ily—that’s when they’re all home.
I don’t want weekends to be about
me. But Teen Flight is about them,
the kids, and that’s different. I soloed
in 1965, and since that time I have
pretty much been paid to do what I
love to do: fly. So I figure it’s time to
give back, to “pay forward,” as Scott
puts it. So, when I can be there for
Scott, I’m going to be there.
Now, here comes the
biggest stumbling block
so far: us! You and me.
And there’s another reason I want
to do it. I’ve told you this story
before, but I’m going to tell it again.
When I was a kid, my mom drove
me to an air show at the Montague
Airport in Montague, California. As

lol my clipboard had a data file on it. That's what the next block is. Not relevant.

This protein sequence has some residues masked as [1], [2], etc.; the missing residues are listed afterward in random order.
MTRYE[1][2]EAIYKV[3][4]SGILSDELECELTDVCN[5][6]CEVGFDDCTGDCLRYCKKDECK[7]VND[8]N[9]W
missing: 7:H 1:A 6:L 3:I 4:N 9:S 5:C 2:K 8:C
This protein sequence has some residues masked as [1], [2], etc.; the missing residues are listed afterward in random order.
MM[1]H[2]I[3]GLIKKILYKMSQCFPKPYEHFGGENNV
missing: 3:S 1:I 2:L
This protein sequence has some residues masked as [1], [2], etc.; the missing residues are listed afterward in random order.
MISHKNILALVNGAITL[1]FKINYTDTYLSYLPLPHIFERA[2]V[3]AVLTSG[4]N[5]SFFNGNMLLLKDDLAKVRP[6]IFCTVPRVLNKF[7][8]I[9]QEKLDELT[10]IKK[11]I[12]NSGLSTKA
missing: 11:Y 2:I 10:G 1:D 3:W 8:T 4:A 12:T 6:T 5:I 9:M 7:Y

we drove into the parking lot, I could
see some Cessnas parked and, over
to one side, a silver jet. I gravitated
toward the jet. The sign said it was a
T- 33. Next to it stood a guy in a flight
suit with colorful patches sewn on. I
was standing by the wingtip, shoving my hands in my pockets, kicking
Teen Flight participants will build an RV- 12 like this one that was photographed during AirVenture Oshkosh 2008.